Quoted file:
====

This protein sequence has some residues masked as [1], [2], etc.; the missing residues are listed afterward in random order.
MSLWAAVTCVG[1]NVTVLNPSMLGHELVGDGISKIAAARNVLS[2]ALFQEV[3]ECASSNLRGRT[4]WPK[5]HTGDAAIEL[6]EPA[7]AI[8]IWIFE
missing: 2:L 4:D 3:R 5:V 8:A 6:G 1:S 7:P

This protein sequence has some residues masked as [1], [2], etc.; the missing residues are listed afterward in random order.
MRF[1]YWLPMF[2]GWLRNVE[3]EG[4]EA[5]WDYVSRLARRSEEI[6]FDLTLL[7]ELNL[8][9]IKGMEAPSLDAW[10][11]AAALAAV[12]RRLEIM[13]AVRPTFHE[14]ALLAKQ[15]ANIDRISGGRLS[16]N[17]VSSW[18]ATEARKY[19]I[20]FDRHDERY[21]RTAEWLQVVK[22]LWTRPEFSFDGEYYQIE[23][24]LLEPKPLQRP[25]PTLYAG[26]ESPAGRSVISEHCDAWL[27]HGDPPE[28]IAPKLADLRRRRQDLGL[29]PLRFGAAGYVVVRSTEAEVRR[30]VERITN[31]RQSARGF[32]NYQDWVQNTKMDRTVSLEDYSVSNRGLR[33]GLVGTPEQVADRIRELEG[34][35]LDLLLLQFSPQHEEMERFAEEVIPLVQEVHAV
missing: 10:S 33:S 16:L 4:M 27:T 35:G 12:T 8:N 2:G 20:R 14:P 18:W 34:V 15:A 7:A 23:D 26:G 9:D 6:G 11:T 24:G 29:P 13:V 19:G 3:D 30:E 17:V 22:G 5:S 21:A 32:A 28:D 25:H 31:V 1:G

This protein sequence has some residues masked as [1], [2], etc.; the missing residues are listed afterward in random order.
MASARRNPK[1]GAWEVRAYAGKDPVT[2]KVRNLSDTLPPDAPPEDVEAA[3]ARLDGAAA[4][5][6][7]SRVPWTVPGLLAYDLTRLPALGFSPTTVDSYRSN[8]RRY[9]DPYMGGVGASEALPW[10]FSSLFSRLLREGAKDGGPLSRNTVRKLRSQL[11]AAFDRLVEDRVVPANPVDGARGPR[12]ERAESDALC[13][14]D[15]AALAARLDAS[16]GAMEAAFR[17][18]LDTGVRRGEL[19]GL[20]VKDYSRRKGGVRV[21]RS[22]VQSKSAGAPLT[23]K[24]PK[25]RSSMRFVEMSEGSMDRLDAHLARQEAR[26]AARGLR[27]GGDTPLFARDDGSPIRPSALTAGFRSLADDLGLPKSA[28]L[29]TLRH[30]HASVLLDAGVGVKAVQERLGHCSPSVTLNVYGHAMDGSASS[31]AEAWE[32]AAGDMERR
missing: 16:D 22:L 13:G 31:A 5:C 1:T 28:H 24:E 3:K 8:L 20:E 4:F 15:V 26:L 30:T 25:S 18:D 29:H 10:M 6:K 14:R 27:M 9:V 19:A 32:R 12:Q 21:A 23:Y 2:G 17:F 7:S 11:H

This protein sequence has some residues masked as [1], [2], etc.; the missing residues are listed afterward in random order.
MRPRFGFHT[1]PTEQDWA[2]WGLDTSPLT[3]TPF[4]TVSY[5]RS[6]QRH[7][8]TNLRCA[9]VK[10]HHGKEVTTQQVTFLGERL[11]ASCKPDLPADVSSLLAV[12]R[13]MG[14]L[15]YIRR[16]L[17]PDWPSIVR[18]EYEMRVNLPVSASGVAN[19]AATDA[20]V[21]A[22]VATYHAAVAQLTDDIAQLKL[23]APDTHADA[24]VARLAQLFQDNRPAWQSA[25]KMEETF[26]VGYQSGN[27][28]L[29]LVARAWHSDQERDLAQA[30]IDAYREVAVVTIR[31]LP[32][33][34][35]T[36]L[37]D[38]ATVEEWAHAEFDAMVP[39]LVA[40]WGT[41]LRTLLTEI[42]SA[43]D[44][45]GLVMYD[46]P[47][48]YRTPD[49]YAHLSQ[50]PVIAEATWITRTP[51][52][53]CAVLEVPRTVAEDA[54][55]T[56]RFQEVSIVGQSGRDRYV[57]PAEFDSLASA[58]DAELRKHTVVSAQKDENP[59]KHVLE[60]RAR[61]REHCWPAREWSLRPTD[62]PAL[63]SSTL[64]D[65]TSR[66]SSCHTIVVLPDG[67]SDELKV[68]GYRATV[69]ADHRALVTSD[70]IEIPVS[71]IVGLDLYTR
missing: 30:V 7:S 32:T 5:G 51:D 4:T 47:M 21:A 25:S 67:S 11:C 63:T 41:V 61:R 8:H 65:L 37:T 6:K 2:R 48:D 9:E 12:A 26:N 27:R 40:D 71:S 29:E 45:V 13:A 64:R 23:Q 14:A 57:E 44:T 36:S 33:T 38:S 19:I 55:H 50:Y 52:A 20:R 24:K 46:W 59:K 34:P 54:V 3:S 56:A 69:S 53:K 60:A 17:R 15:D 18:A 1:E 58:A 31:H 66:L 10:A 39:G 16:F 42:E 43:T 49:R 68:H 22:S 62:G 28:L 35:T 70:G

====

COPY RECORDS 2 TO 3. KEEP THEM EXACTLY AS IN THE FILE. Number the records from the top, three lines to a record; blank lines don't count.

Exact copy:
This protein sequence has some residues masked as [1], [2], etc.; the missing residues are listed afterward in random order.
MRF[1]YWLPMF[2]GWLRNVE[3]EG[4]EA[5]WDYVSRLARRSEEI[6]FDLTLL[7]ELNL[8][9]IKGMEAPSLDAW[10][11]AAALAAV[12]RRLEIM[13]AVRPTFHE[14]ALLAKQ[15]ANIDRISGGRLS[16]N[17]VSSW[18]ATEARKY[19]I[20]FDRHDERY[21]RTAEWLQVVK[22]LWTRPEFSFDGEYYQIE[23][24]LLEPKPLQRP[25]PTLYAG[26]ESPAGRSVISEHCDAWL[27]HGDPPE[28]IAPKLADLRRRRQDLGL[29]PLRFGAAGYVVVRSTEAEVRR[30]VERITN[31]RQSARGF[32]NYQDWVQNTKMDRTVSLEDYSVSNRGLR[33]GLVGTPEQVADRIRELEG[34][35]LDLLLLQFSPQHEEMERFAEEVIPLVQEVHAV
missing: 10:S 33:S 16:L 4:M 27:T 35:G 12:T 8:N 2:G 20:R 14:P 18:W 34:V 15:A 7:A 23:D 26:G 9:D 6:G 11:T 24:G 29:P 13:V 19:G 3:D 30:E 17:V 22:G 5:S 21:A 32:A 28:D 25:H 31:V 1:G

This protein sequence has some residues masked as [1], [2], etc.; the missing residues are listed afterward in random order.
MASARRNPK[1]GAWEVRAYAGKDPVT[2]KVRNLSDTLPPDAPPEDVEAA[3]ARLDGAAA[4][5][6][7]SRVPWTVPGLLAYDLTRLPALGFSPTTVDSYRSN[8]RRY[9]DPYMGGVGASEALPW[10]FSSLFSRLLREGAKDGGPLSRNTVRKLRSQL[11]AAFDRLVEDRVVPANPVDGARGPR[12]ERAESDALC[13][14]D[15]AALAARLDAS[16]GAMEAAFR[17][18]LDTGVRRGEL[19]GL[20]VKDYSRRKGGVRV[21]RS[22]VQSKSAGAPLT[23]K[24]PK[25]RSSMRFVEMSEGSMDRLDAHLARQEAR[26]AARGLR[27]GGDTPLFARDDGSPIRPSALTAGFRSLADDLGLPKSA[28]L[29]TLRH[30]HASVLLDAGVGVKAVQERLGHCSPSVTLNVYGHAMDGSASS[31]AEAWE[32]AAGDMERR
missing: 16:D 22:L 13:G 31:A 5:C 1:T 28:H 24:E 3:K 8:L 20:E 4:F 15:V 26:L 30:T 25:S 18:D 29:H 10:M 6:K 14:R 27:M 9:V 19:A 32:R 12:Q 21:A 23:Y 2:G 17:F 7:S 11:H